Conrad Wolfram from Wolfram Research will be speaking about Wolfram|Alpha, Mathematica, and Computer Based Mathematics. Important note: This presentation will start promptly at 12:00 and conclude at 12:30. Please arrive a few minutes early.
...Carnegie Mellon Qatar, Room 1202Read more...Controlling Robotic Devices by a Wearable Shirt - A framework for dual learning paradigmMon, 10/21/2013 - 12:00
Learning to control a robotic device is generally accomplished by forming a new cognitive map between the body motions and extrapersonal space. Here, I consider the challenge of remapping movement-to-space representations in survivors of spinal cord injury, for the control of powered robotic wheelchairs. The goal is to facilitate this remapping by developing interfaces between body motions and navigational commands that exploit the degrees of freedom that disabled individuals are most capable to coordinate. The main novelty of this approach lies in substituting the joystick of the wheelchair with a wearable shirt...
Carnegie Mellon Qatar, Room 1202Read more...Taming a Billion-eyed Beast: Understanding Human Behavior from Social CamerasMon, 10/07/2013 - 12:00
It is estimated that there are well over a billion camera-enabled phones in the world. These cameras record our social experiences, such as birthday celebrations, weddings, sports games, political rallies, vacations, and so on. Collectively, this billion-eyed system---the Social Panopticon--captures the social space of the human species at an unprecedented scale and at an unprecedented resolution.
Affective Computing is a multidisciplinary research field at the cross section of many sciences such as computer science, engineering, neuroscience, psychology and emotion research areas. It aims at giving computers a human like emotional intelligence, and aspires to narrow the communication gap between the highly emotional human and the challenged computer. Recent advancements in computer processing power coupled with advancements in sensor technologies made it possible to collect and process vast information about users’ affective states.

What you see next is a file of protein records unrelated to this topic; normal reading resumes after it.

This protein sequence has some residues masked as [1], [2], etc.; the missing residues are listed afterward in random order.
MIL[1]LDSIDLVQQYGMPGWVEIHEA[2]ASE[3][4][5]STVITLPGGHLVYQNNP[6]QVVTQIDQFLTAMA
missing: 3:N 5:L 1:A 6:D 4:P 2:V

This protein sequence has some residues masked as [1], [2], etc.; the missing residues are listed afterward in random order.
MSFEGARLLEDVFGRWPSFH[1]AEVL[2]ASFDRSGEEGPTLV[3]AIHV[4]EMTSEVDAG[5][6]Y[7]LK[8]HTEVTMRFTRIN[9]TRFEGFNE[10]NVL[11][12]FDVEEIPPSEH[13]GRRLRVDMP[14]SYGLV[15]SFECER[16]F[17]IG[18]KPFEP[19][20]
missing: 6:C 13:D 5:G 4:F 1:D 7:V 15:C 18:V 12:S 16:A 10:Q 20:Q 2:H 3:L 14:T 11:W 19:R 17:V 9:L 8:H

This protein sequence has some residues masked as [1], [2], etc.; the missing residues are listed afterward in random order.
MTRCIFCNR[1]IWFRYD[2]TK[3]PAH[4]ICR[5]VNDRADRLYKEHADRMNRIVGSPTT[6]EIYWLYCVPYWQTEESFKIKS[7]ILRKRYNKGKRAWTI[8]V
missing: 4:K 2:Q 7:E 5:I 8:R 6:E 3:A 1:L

...Carnegie Mellon Qatar, Room 1202Read more...15-122: The Actual StoryMon, 04/22/2013 - 12:00
I provide a personal account of the history and main design decisions in the development of the course 15-122 Principles of Imperative Computation. The first pilot was taught in Fall 2010, and it is now a central part in the freshmen curriculum for Computer Science and Electrical and Computer Engineering at Carnegie Mellon University. I will also speculate on some alternatives and potential future developments of this course and surrounding infrastructure.
...Carnegie Mellon Qatar room 1202Read more...Crossing a Minefield: Current Problems with Internet Technology and PolicyTue, 04/16/2013 - 12:00
There is a raging argument in the world over how Internet access should be priced and controlled. The players have often used emotional words to describe the issues. Rarely does debate focus on understanding the implications of proposed directions on future technologies and services that might be offered. - Future directions in networking and computers. - Impact that networking has had on the world from both a technical and societal view. - Current chaos on the Internet e.g. spam and other nasty pests and what can be done.
Our world is full of networks. The linking relationships might be quite abstract, such as friendship or metabolic processes or even more concrete, like roads or railways, but are still hard to overlook. One way to deal with such a network, is to mathematically model it as a graph with vertices representing the entities and edges the relationships. Graphs are widely used to visualize relational data. The area that deals with the theory and algorithmic questions of graph visualization is conventionally called Graph Drawing. The usefulness of a drawing depends on aesthetic criteria as well as on the amount of...
Carnegie Mellon Qatar Room 1202Read more...Challenges for Computing in the 21st CenturyThu, 01/24/2013 - 12:00